I Owe Twice What My Home is Worth — Will My Bank Still Approve My Short Sale?

Many homeowners who are severely underwater ask this question. Generally, the reason a bank accepts a short sale is due to the hardship of the seller. It is not because the short sale offer is close to or far from the loan balance.  Once hardship is established, the issue becomes the market value of the asset.  If market value is half — market value is half — there is no way around that.  But, it is your hardship that will qualify you for a short sale — not how much the bank is going to lose.

Now, there are other factors that can affect whether the short sale will be approved, like the presence of mortgage insurance, second lien holder demands, or a bad valuation; however the threshold issue will be hardship.  Hardship is an issue that is discussed with much vigor among short sale agents and bank negotiators.  However, despite what some would suggest, there is no clear cut answer.  There are different standards among banks, investors, and servicers, and we are in a different type of envronment as well — the economy is down and mortgage lenders and investment bankers engaged in practices that caused this economic storm.

Some short sale agents argue that simply being severely underwater is not sufficient to qualify you for a short sale.  I do not agree.  Some short sale agents say that even if your home is worth half of what you paid, that if you can “afford” the monthly payment you must continue to pay.  Even if those monthly payments are interest only and the rate is variable.  I do not agree with that either.

Often people think they can afford a payment, but they really can’t.  Many, if not most of my short sale sellers end up in my office after their accountant or CPA has advised them to do a short sale on their home or rental property.  Their financial advisor understands that they really can’t afford to keep doing what they are doing, even if they don’t.  Before listing as a short sale, I encourage potential clients to discuss these issues with their attorney and tax advisor, if they have not already.  After those consultations, they often discover that they do have an argument for hardship that they can present to the lender before going the route of foreclosure or bankruptcy.  The bank can then say yes or no.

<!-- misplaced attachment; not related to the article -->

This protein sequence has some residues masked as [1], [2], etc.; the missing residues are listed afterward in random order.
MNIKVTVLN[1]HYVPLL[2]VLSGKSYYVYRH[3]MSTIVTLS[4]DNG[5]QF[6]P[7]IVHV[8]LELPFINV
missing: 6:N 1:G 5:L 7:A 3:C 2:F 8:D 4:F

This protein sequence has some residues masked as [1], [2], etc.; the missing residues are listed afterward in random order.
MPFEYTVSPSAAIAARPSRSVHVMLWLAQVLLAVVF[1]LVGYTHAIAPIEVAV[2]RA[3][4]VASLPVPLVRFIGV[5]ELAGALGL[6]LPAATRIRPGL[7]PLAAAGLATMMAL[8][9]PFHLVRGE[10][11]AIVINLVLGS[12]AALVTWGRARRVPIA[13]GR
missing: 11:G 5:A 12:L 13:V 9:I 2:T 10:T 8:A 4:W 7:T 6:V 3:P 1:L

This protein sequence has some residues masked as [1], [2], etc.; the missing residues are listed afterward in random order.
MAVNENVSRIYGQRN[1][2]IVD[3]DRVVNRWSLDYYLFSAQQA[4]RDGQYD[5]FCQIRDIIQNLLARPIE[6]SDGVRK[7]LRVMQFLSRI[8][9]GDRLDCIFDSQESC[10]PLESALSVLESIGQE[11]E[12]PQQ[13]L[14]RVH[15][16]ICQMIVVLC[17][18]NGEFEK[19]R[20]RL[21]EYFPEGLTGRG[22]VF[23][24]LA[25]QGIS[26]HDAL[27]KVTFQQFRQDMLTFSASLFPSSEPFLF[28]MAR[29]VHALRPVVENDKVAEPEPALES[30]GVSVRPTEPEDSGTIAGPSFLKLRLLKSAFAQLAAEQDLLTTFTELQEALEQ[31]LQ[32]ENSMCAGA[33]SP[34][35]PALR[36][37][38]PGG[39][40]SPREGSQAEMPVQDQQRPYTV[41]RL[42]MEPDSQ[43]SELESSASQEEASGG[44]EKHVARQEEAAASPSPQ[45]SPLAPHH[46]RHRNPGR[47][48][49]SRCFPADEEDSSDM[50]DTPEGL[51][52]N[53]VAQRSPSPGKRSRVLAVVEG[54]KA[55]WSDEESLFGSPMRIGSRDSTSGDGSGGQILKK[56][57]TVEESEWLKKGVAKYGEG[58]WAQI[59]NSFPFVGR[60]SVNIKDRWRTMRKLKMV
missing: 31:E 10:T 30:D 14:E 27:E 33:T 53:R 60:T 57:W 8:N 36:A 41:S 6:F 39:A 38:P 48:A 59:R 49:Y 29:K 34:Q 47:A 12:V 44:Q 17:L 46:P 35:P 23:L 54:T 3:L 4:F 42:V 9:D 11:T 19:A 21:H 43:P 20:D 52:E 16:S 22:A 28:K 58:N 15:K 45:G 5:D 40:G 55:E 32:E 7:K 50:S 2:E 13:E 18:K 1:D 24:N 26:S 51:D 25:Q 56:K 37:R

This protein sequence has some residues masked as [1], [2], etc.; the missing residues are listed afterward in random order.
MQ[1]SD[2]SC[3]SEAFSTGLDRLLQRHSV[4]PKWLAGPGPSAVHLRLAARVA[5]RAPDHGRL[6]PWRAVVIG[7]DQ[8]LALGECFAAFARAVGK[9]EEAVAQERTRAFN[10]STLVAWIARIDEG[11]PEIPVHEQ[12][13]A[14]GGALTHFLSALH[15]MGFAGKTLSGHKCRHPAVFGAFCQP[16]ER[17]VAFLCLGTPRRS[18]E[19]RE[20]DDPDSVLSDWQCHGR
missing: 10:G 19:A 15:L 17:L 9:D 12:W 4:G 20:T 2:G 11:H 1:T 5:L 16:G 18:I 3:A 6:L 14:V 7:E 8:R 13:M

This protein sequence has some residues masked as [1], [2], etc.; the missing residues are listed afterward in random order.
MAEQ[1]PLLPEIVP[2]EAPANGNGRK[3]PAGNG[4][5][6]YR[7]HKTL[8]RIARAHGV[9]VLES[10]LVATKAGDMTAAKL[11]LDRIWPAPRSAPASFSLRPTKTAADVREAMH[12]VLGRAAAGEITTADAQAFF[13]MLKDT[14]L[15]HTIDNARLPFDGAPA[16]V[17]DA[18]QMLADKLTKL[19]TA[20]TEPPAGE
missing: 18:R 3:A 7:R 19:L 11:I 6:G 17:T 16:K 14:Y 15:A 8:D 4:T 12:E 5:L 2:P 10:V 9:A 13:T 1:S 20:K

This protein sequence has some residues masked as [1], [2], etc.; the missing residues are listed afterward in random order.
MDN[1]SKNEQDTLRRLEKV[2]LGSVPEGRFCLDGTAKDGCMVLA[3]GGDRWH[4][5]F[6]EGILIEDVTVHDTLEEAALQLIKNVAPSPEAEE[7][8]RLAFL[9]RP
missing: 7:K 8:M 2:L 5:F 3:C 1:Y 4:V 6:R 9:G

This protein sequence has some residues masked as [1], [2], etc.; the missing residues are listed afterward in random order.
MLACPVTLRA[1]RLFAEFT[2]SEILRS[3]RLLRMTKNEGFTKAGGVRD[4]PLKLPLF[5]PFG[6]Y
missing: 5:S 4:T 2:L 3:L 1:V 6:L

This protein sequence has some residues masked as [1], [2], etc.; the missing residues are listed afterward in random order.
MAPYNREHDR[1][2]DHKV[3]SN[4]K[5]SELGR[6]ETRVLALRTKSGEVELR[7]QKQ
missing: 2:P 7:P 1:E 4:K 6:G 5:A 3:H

If you are considering a short sale of your Santa Maria, Orcutt, Nipomo, or Arroyo Grande home, you should seek out an experienced short sale agent to guide you through this process.  If you would like a short sale consultation, please call my office to schedule a meeting or a telephone consultation at (805) 938-9950.  You can also find information on my website: www.SantaMariaShortSales.com.

Tni LeBlanc is an independent Real Estate Broker, Attorney, Short Sale Agent and Certified Distressed Property Expert (CDPE) serving the Santa Maria, Orcutt and Five Cities area of the Central Coast of California.

*Nothing in this article is intended to solicit listings currently under contract with another broker.  This article offers no legal or tax advice.  Those considering a short sale are advised to consult with their own attorney for legal advice, and their tax professional for tax advice prior to entering into a short sale listing agreement.  Mint Properties is not associated with the government, and our service is not approved by the government or your lender. Even if you accept this offer and use our service, your lender may not agree to change your loan.